The following is information designed to give providers and surveyors a greater understanding of ICF/DD, ICF/DD-H and ICF/DD-N facility types and hospice recommendations.
When an individual becomes terminally ill, difficult decisions have to be made as to whether or not the individual may continue to be cared for in their own home.
An individual who becomes terminally ill and lives in an ICF/DD, ICF/DD-H, or ICF/DD-N should not be required to be transferred out of that facility in order to comply with California Department of Public Health, Licensing & Certification requirements. A dignified death at home may be an option for individuals in ICF/DD, ICF/DD-H or ICF/DD-N facilities as long as the individual’s care needs are adequately met consistent with their wishes as expressed, or their best interest.
The following recommendations are based on current law, regulations and community standards for ICF/DD, ICD/DD-H and ICF/DD-N providers who are considering working with a hospice agency to provide care to a terminally ill client in their home.
This information is offered as a reference for the licensing & certification issues related to hospice in the areas of outside services, client rights, health and safety, and active treatment, and are consistent with the state and federal requirements if properly implemented.
Reimbursement negotiations should be completed prior to the initiation of hospice services in the ICF facility.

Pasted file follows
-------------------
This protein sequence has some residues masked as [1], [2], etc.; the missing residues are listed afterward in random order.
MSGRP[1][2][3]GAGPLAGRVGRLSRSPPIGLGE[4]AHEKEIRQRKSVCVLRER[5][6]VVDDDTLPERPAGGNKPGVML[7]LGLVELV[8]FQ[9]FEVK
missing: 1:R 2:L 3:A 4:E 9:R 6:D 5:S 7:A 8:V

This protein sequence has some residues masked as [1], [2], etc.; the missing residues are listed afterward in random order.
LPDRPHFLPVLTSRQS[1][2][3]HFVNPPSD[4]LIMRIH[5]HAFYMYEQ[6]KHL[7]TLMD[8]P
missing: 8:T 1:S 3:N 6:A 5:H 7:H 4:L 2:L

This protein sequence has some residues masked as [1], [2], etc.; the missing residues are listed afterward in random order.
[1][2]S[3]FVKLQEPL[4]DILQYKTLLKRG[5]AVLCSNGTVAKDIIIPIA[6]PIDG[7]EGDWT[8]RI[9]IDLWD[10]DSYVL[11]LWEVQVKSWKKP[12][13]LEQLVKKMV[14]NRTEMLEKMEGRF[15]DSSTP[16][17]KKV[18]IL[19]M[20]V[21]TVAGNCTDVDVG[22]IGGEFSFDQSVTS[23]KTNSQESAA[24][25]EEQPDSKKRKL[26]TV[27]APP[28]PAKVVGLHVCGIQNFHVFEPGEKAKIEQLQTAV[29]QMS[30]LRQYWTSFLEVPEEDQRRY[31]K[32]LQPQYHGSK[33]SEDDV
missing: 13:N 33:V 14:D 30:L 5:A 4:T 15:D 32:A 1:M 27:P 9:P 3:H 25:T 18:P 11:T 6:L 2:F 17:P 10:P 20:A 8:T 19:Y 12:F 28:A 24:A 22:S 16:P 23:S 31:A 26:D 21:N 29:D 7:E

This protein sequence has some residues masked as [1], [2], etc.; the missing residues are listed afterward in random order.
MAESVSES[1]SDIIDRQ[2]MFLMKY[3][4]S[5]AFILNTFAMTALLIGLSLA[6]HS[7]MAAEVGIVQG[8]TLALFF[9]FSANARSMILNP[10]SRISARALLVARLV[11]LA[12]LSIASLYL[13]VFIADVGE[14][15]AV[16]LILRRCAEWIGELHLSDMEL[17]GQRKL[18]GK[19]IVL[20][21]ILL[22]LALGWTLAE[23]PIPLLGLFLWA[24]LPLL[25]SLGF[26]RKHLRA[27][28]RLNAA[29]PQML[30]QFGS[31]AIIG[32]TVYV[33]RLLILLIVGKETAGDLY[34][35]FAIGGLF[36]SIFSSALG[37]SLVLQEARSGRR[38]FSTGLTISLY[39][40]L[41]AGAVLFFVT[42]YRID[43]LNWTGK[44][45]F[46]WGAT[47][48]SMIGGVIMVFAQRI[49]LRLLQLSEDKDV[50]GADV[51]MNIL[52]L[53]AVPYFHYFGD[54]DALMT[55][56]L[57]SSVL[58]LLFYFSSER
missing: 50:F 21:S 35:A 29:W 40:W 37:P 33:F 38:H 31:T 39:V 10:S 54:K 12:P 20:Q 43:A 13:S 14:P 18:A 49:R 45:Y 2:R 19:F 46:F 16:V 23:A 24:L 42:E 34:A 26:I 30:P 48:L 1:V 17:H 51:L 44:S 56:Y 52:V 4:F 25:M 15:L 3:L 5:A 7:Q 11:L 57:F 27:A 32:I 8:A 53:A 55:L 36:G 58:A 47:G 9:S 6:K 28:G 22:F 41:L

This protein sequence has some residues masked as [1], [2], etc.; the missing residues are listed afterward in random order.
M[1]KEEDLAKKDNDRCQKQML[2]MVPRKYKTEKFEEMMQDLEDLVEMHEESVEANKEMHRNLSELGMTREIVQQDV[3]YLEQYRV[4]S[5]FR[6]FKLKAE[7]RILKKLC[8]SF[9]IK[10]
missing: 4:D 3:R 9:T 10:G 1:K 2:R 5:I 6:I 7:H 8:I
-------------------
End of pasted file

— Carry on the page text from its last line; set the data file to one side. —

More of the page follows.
Hospice care may be funded through various resources:
- Medi-Cal, if the individual is a Medi-Cal beneficiary.
- Regional Center.
- Private pay arrangements.
- Private health care insurance. (Benefits may be paid for up to one year)
It is generally understood that the Hospice benefit will be paid to a single provider. Therefore, under most circumstances, the Hospice benefit will be paid directly to the Hospice and the Hospice would then reimburse board and care fees to the provider.
A hospice agency and ICF/DD, ICF/DD-H or ICF/DD-N provider that is providing services jointly to an individual client must develop a written contract prior to the commencement of services. The contract should address the following issues:
- Client eligibility, desire for, and the choice of hospice services.
- Client rights and confidentiality.
- Orientation and continuing education of staff caring for the client.
- Hospice staff access to and communication with facility staff, and development of a coordinated plan of care.
- Documentation of changes in client’s condition and appropriate palliative care provided to respond to the decline in the client’s condition, consistent with the client’s wishes or best interest and the individual plan of care.
- Documentation of services provided in each entities’ clinical records that ensures continuity of communication and easy access to ongoing information.
- Role of any hospice vendor in delivering supplies and medications.